• Only share one post per week, and link to that post rather than your general blog address. 
  • If you can, please include something about your find that allows us all to learn more about the world around us. Just a few sentences about the tree you’ve photographed, or the bird you've seen, or how you’re noticing the seasons change is all you need.
  • Visit as many links as you can, amazing things are shared every week.   
  • And finally, please include a link back to Living a Good North Coast Life in your post.

  

Sunday, 18 January 2015

the 52 project - 3/52

{the 52 project}
A portrait of my daughter, once a week, every week, in 2015. 
Linking up with Jodi from Practising Simplicity.  

3/52



It's hot, and we're hot. 
And with the river still too muddy to swim in, there's only one place to be.......under the garden hose.

Friday, 16 January 2015

The beach shacks of Wooli

The small, sleepy little beachside village of Wooli is one of my most favourite places on the North Coast.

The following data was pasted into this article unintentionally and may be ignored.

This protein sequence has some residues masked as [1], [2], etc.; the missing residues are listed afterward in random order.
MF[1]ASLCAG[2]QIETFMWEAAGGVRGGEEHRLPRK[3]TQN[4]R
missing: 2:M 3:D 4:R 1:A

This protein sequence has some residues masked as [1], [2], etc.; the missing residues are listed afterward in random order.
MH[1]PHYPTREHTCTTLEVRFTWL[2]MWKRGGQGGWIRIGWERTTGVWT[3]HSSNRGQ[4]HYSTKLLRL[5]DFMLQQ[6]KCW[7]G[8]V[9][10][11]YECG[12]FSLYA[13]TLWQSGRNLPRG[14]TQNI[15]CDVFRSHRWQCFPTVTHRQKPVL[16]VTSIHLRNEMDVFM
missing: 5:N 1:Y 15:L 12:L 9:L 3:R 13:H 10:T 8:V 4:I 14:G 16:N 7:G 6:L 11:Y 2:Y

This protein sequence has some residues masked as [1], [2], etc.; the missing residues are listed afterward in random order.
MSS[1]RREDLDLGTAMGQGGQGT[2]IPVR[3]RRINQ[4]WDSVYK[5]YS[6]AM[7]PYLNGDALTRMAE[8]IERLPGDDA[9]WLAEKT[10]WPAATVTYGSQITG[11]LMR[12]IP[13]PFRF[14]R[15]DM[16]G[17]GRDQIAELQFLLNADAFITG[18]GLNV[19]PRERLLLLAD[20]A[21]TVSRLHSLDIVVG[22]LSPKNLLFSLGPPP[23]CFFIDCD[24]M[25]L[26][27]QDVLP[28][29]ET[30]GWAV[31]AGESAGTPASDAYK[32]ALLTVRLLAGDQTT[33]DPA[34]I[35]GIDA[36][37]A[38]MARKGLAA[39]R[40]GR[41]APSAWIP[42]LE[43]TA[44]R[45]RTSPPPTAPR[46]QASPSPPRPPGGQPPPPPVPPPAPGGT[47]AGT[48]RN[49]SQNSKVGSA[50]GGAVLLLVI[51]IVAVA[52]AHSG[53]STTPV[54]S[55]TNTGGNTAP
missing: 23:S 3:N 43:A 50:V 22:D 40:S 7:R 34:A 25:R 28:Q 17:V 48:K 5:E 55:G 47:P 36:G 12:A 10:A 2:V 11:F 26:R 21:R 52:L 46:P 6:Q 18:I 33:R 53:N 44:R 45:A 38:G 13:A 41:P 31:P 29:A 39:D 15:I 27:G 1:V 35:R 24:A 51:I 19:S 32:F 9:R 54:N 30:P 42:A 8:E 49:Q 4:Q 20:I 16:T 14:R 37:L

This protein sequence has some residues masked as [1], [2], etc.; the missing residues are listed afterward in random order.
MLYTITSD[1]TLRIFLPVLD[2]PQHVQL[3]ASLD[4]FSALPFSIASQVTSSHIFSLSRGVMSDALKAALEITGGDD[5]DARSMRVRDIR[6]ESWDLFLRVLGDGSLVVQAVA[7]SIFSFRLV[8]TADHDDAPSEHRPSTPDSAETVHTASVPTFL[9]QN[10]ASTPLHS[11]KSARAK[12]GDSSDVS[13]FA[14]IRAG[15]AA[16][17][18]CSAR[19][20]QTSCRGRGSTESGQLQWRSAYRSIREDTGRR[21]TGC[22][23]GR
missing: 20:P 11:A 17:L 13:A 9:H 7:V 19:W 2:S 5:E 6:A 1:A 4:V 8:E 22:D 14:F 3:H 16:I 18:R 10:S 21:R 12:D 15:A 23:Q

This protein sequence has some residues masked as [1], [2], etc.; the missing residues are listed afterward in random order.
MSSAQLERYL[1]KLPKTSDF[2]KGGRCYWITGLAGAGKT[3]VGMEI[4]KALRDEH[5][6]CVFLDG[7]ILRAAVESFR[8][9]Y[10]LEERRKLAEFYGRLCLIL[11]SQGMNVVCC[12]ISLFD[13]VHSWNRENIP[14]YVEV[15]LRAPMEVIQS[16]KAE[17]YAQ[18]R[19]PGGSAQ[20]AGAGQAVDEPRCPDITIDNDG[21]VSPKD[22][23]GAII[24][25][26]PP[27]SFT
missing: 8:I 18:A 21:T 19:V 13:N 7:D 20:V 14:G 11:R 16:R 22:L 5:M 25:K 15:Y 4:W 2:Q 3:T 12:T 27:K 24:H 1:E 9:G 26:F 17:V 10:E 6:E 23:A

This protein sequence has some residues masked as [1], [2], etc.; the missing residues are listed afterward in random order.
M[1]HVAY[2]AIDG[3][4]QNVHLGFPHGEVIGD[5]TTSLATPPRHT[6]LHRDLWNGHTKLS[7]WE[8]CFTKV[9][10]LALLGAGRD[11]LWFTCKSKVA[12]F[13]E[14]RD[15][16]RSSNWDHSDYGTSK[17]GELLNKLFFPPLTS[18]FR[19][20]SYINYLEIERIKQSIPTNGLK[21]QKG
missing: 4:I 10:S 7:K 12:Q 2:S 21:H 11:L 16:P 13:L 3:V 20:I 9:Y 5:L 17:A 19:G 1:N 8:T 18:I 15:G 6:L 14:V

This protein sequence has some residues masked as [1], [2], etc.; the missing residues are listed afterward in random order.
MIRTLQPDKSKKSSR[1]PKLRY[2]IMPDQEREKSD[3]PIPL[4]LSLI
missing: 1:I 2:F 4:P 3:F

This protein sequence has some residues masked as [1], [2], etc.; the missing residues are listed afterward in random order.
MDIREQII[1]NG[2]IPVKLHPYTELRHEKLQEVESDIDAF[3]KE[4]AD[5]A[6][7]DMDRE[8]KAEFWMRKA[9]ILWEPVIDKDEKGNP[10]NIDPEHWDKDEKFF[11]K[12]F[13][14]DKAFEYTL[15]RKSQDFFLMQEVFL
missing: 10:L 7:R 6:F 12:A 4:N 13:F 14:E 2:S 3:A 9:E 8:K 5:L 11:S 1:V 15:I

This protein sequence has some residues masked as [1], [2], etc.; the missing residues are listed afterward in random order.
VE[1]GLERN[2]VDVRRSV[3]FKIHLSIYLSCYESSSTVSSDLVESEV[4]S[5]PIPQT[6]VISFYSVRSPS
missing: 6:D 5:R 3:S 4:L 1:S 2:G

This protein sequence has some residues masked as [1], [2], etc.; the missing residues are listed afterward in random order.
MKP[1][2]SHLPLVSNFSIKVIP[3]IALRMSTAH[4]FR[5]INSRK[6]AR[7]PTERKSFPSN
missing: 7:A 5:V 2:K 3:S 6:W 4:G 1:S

Originally founded to support the commercial fishing that occurred in the ocean and river, villages like this used to be found up and down the North Coast.  It’s what made the region and partly what defined it: great beaches, famous surfing breaks, good fishing and sleepy little villages.

Visiting Wooli is like being transported back in time, in a really good way.  The village has kept its original integrity and l just love all the old beach shacks and cottages. 

Early one morning l took a walk around the streets of Wooli, admiring all the old shacks. 

They’re such a classic Australian icon, the fibro or weatherboard beach shack.

Most of these shacks would have been built somewhere between the 1920’s and 1960’s. 

Some have been renovated. But most haven’t.
Whilst fibro was used throughout the country to build houses, it’s along the coastline where the product really endured.  Where other materials rotted or burned, fibro persisted. 
The other feature is that most of the original beach shacks are square in shape and don’t have a veranda. Simple houses for people mainly interested in fishing, or a holiday escape from the summer heat.

Don't ever change Wooli. xx









 

Wednesday, 14 January 2015

Reconnect with Nature - one photograph at a time

{reconnect with nature}

A community of like minded people who see the value in understanding and appreciating the natural world.  Each week we step outside, find some nature, photograph it and learn something about it to share with others.  Just a few sentences about the tree you’ve photographed, or the bird you've seen, or how you’re noticing the seasons change is all you need and together we'll reconnect with nature, one photograph at time.